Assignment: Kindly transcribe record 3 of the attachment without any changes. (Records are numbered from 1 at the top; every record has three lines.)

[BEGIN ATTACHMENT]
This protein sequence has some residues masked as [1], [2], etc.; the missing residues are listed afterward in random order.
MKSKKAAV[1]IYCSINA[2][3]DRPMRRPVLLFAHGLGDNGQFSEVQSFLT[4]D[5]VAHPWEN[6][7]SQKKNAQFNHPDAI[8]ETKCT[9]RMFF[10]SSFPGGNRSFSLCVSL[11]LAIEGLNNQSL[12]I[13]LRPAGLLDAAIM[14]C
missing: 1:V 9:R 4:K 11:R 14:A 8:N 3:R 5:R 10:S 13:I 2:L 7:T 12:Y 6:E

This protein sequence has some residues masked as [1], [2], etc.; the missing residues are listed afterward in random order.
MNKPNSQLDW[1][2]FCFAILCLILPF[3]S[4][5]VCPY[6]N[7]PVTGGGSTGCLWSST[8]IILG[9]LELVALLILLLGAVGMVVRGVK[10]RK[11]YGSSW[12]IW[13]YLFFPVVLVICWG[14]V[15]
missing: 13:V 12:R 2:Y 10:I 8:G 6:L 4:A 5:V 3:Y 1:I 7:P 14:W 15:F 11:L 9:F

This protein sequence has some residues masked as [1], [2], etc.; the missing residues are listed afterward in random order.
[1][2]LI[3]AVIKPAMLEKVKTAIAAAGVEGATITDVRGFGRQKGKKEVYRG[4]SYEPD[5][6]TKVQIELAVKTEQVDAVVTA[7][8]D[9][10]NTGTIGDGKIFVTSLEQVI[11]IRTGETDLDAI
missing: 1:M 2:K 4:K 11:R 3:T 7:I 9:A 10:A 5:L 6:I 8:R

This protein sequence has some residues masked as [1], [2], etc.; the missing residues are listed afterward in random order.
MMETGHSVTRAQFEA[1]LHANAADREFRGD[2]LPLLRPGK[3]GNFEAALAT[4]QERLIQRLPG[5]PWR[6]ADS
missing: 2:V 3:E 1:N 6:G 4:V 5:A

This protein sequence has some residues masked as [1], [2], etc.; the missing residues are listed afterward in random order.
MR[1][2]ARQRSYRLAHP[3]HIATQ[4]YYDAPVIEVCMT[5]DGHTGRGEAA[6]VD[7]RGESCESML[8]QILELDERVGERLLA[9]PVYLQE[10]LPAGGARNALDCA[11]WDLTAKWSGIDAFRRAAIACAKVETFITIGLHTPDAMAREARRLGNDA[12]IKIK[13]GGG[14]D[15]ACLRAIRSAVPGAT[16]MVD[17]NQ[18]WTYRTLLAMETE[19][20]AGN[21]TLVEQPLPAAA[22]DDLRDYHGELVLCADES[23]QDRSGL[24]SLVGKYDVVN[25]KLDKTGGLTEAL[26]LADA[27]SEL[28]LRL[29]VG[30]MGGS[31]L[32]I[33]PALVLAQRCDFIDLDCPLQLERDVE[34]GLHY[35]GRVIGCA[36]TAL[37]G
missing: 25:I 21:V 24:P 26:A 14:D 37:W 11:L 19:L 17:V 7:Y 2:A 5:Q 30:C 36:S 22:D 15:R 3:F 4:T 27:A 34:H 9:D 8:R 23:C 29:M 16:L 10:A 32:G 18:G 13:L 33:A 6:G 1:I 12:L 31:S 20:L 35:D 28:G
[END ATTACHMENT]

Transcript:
This protein sequence has some residues masked as [1], [2], etc.; the missing residues are listed afterward in random order.
[1][2]LI[3]AVIKPAMLEKVKTAIAAAGVEGATITDVRGFGRQKGKKEVYRG[4]SYEPD[5][6]TKVQIELAVKTEQVDAVVTA[7][8]D[9][10]NTGTIGDGKIFVTSLEQVI[11]IRTGETDLDAI
missing: 1:M 2:K 4:K 11:R 3:T 7:I 9:A 10:A 5:L 6:I 8:R